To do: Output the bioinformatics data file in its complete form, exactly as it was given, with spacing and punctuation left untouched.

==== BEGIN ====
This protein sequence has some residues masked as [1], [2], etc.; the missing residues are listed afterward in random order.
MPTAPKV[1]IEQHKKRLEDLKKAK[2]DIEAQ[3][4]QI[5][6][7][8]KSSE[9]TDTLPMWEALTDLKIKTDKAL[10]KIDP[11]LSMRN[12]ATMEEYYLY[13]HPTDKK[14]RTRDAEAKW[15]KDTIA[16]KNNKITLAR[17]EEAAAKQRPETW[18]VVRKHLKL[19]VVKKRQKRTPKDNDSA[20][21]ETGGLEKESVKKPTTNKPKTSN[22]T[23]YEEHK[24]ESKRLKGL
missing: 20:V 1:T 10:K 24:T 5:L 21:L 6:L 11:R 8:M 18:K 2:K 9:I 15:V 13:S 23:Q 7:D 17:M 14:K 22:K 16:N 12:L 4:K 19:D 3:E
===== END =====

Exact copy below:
This protein sequence has some residues masked as [1], [2], etc.; the missing residues are listed afterward in random order.
MPTAPKV[1]IEQHKKRLEDLKKAK[2]DIEAQ[3][4]QI[5][6][7][8]KSSE[9]TDTLPMWEALTDLKIKTDKAL[10]KIDP[11]LSMRN[12]ATMEEYYLY[13]HPTDKK[14]RTRDAEAKW[15]KDTIA[16]KNNKITLAR[17]EEAAAKQRPETW[18]VVRKHLKL[19]VVKKRQKRTPKDNDSA[20][21]ETGGLEKESVKKPTTNKPKTSN[22]T[23]YEEHK[24]ESKRLKGL
missing: 20:V 1:T 10:K 24:T 5:L 21:L 6:L 11:R 8:M 18:K 2:K 9:I 15:V 13:S 23:Q 7:D 17:M 14:K 22:K 16:N 12:L 4:K 19:D 3:E